Or perhaps not.
The reality is that we developers can be lazy, and sometimes laziness leads to making one assumption too many... such as that, having a sensible implementation of equals() somehow alleviates from the need of re-implementing hashCode() too.
Well, if you are like me, and you haven't heeded Sun's advice, then it's worth noting that this will soon or later bite you, and possibly pretty hard (and, I'd guess rather sooner than later...).
The reason is that the Collections framework make pretty heavy use of hashCode() to speed up such mundane matters as objects lookup and matching; unsurprisingly, especially so in the heavily-used implementation classes such as HashMap and HashSet.
In particular, the contains() method of either Collections will not do an asinine sequential sweep of the entire collection (if the concrete implementation is based directly or indirectly on either of the above two classes) using an equals() test on each element, returning true the first time an equal (in the sense defined by your implementation of equals()) element is encountered, or false otherwise.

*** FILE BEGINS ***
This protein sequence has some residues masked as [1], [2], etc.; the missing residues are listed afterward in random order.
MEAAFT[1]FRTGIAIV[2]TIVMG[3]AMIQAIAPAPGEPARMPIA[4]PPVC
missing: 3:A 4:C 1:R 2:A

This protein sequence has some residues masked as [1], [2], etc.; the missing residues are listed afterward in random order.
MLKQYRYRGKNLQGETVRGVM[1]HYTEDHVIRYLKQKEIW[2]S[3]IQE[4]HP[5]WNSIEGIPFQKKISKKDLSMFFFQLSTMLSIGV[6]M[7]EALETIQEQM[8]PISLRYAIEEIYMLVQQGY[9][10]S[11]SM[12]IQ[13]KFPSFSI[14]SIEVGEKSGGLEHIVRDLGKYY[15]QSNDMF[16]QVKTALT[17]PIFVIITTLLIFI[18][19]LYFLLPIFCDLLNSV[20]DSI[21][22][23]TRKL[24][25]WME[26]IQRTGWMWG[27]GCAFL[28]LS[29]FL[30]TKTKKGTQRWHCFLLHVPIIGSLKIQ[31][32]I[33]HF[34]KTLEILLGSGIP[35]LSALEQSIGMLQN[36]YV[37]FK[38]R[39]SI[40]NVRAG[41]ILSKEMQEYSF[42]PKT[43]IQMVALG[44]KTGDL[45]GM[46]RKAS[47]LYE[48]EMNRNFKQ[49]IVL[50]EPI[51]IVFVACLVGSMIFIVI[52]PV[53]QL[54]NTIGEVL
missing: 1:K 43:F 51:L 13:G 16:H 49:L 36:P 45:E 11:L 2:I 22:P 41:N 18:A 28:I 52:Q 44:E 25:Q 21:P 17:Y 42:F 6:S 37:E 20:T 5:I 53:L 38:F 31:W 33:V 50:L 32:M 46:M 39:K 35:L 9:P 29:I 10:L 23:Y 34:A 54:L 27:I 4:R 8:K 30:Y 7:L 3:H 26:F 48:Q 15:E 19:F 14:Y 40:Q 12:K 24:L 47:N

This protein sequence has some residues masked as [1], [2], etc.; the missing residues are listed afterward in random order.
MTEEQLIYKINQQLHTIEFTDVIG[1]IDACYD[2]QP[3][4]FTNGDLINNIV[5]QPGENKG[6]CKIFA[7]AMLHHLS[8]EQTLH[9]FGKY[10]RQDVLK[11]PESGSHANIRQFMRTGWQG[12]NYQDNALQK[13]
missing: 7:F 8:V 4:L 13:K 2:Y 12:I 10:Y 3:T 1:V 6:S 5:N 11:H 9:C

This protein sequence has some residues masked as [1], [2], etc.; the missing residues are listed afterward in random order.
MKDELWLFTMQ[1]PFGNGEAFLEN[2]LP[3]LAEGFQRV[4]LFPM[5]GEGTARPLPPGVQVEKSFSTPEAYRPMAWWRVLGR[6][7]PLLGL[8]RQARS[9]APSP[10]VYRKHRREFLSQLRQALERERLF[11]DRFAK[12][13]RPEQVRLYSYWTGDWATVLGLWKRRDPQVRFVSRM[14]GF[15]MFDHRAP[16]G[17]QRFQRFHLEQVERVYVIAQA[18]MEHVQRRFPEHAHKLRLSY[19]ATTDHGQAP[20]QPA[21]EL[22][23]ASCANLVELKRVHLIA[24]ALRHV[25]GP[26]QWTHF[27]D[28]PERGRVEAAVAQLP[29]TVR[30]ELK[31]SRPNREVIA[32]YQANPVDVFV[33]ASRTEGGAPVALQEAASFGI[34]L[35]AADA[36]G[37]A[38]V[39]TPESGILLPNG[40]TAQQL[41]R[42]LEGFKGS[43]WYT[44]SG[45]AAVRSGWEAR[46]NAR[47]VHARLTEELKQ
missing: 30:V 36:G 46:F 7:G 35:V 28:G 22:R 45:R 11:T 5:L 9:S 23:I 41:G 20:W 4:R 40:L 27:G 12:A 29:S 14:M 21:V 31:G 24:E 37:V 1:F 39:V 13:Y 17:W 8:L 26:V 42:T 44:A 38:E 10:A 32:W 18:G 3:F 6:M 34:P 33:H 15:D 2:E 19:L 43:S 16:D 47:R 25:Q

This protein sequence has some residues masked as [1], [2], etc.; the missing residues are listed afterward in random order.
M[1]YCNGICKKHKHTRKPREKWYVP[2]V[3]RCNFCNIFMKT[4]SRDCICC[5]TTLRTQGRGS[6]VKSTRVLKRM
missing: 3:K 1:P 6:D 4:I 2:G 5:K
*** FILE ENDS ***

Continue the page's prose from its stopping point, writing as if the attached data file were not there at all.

Sun's implementation will instead use hashCode() to 'hit' the first possible 'bucket' where the element would have been stored by the HashSet, and, upon finding it (possibly) empty, it will simply assume that the Set does not contain the given element, even though an element that would have been equal (in the sense as defined by your implementation of equals()) is indeed someplace else inside that Set's internal implementation storage.
So, if you do plan to use the Collection framework with your newly-minted class, which you have implemented equals() for, then do yourself a favour and implement a suitable hashCode() too.
In fact, I suggest you do so even if you don't plan to use Collections of those objects: you know Sod's Law, now, don't you?
(and, no, there is no prize in guessing how I found out...)